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). For the wider historical context: William O. McCagg, A History of the Habsburg Jews (Budapest: Cserépfalvi, 1992) (originally published in English in 1989). Sketchier, but with a wider scope is Nathaniel Katzburg, Chapters from Modern Jewish History

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, Ferenc 1998: A makói hagyma [Makó onions]. Makó. ZSIGMOND, Gábor 1992: Makó zsidósága a két világháború között [Jews in Makó between the two world wars]. Manuscript. BENEDYKTOWICZ, Zbigniew 2000: Portrety „obcego

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Jews of Safed . Mediterranean Language Review (MLR) Vol. 12 , pp. 18 – 40 . Geva Kleinberger, Aharon ( 2004 ): Die arabischen Stadtdialekte von Haifa in der ersten Hälfte des zwanzigsten Jahrhunderts

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Arabic in the Service of Regeneration of Jews

The Participation of Jews in Arabic Press and Journalism in the 19th and 20th Centuries

Acta Orientalia Academiae Scientiarum Hungaricae
Author: Reuven Snir

The first periodical publications carrying news written by and for Arabs appeared during the first part of the 19th century. The major developments in the field of non-governmental Arabic press occurred, however, only during the second half of that century. That was also the time when Jews started to take an active part in founding, editing, and writing for Arabic newspapers, periodicals, and professional journals in various parts of the Arab world. First it included newspapers and periodicals in Judeo-Arabic dialects and only later in standard Arabic language. The main centres of journalistic activity by Jews in the Arab world were Baghdad, Cairo, Beirut, Alexandria, Damascus and Tunis. Newspapers founded by Jews were mostly ephemeral, however, there were also periodicals that prospered for decades. There was a connection between the involvement of Arab Jews in canonical Arab culture and the development of the Arabic-Jewish press and journalism: wherever Jews tried to integrate politically, socially and culturally into society (Iraq, to a lesser extent in Egypt, Lebanon and Syria) there were always active Jewish owners of Arabic newspapers and periodicals as well as editors and journalists writing in standard literary Arabic. But wherever Jews showed no significant interest in the canonical Arabic cultural activities of their society (e.g. North Africa), only periodicals in Judeo-Arabic dialects written in Hebrew letters are to be found (in addition to newspapers in other languages). Jewish newspapers published in both Judeo-Arabic dialects and standard Arabic had generally one main aim in common: promoting modernisation of Jewish life in Arab societies and encouraging Jews to become acquainted with the achievements of Western civilisation. After the establishment of the State of Israel in 1948, there has been a sharp decline in Arabic journalism by Jews; in fact we are currently witnessing the demise of Arab-Jewish culture. A tradition that started more than fifteen hundred years ago is vanishing before our eyes.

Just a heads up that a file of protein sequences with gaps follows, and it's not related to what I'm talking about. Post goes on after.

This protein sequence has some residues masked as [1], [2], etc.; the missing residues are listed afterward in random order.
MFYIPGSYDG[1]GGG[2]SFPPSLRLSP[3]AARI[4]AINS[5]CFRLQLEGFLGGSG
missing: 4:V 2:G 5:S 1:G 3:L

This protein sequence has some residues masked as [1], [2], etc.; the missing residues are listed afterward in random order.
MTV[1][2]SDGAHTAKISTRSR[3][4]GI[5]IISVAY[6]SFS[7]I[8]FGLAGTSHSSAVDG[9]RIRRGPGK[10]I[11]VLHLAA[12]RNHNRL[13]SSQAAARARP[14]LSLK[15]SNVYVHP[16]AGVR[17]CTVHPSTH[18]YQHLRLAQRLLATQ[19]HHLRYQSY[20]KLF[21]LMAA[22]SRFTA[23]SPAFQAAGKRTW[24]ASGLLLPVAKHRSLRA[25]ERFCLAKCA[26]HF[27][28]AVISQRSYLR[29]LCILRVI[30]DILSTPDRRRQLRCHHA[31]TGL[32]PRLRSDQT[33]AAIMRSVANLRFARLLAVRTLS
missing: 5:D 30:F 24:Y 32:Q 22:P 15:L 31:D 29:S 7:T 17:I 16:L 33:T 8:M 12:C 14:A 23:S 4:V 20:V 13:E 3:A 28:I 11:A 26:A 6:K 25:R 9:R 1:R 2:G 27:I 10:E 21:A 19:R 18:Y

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Jews of Eastern Europe). I recorded dozens of hours of prayer chant, complete services, and discussed aspects of life and music with prayer leaders and members of the community. I complemented the “fieldwork” with written memoires, literary works

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This paper will investigate the ethnic conditions of the Ptolemaic Fayum. Society under the Ptolemies was multi-ethnic and multicultural, and besides native Egyptians there were primarily Greeks and Jews. One of the main centres of Greek colonization was the Fayum Oasis, and a great deal of the settlers were Greek soldiers. The uniquely rich documentation from the Fayum offers valuable insight into the ethnic structure of the region. The sources reveal the culture, religion and customs of particular peoples and allow to present their political and economic situation in the state and to examine the relationships between them.

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This paper discusses the problems and state of the Samaritan diaspora situation in Antiquity. It was difficult for contemporaries to distinguish between Jews and Samaritans therefore it is more difficult to decide today whether a diaspora was Jewish or Samaritan. Even so, there are regions of the Eastern Mediterraneum where a Samaritan diaspora can be defined, though no history of any of them can be sketched.

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the Jews', Szombat (periodical of the Federation to Maintain Jewish Culture in Hungary). Budapest, August. BIBÓ, István 1991: 'The Jewish question in Hungary after 1944' [first published in Hungarian in 1948], in: Károly

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] (Budapest: Holnap Kiadó, 1991). Rita Horváth: A Magyarországi Zsidók Deportáltakat Gondozó Országos Bizottsága (DEGOB) története (The story of the Hungarian National Committee for the Care of Deported Jews), MAKOR (Magyar Zsidó

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